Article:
The religious tolerance is one-sided and just like Arafat and Abbas have both been able to prevent or lower violence when it suits them, so the PA should be made to guard and show respect to our holy places. I have heard that last week, a Chachnasat Torah (new Torah ceremony) took place safely and happily in the historical city of Jericho which is now under PA control. Like the violence, Palestinians can decide if they wish to show religious tolerance or alternatively they can display their intentions on the world stage.

Let's see what the Cabinet decides. Things are moving at a million miles an hour here and who knows who's watching for icebergs.


Rabbi Zajac said...

16 Shuls v. 1 cemetery = ?

Michael Lawrence said...

Please explain...

ifyouwillit said...

It didn't take them all that long really did it. The day we left the PA are sending "we don't really care" vibes right back at us.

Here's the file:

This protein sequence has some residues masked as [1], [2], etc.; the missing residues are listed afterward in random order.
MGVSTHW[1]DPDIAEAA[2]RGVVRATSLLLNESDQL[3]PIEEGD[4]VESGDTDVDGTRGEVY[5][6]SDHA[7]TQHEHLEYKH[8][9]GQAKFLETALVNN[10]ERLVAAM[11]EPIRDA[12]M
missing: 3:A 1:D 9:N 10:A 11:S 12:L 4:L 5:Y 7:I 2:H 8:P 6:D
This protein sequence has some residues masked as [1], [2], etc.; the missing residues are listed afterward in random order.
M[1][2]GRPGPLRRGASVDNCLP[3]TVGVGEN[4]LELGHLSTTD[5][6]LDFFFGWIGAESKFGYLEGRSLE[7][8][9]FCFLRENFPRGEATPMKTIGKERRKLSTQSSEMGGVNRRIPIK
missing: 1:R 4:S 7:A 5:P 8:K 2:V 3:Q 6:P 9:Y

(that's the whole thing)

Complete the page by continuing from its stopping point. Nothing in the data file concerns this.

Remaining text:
Rabbi Zajac said...

I'm adding a few cents to yours. The decision was made some time ago to destroy the Shuls (which at the time of writing this, many are already history) by the Knesset. This is the same Parliament that voted to exhume the dead of Gush Katif. The situation on the ground re the Shuls hasn't changed - at least not that has been reported - yet, the military (or the political) decision has.
Unfortuantely or fortunately for those who were resting in peace, no one made enough of a noise for them.
I am not criticizing nor exhonerating, rather am pointing out another angle to the bizzarness of the situation.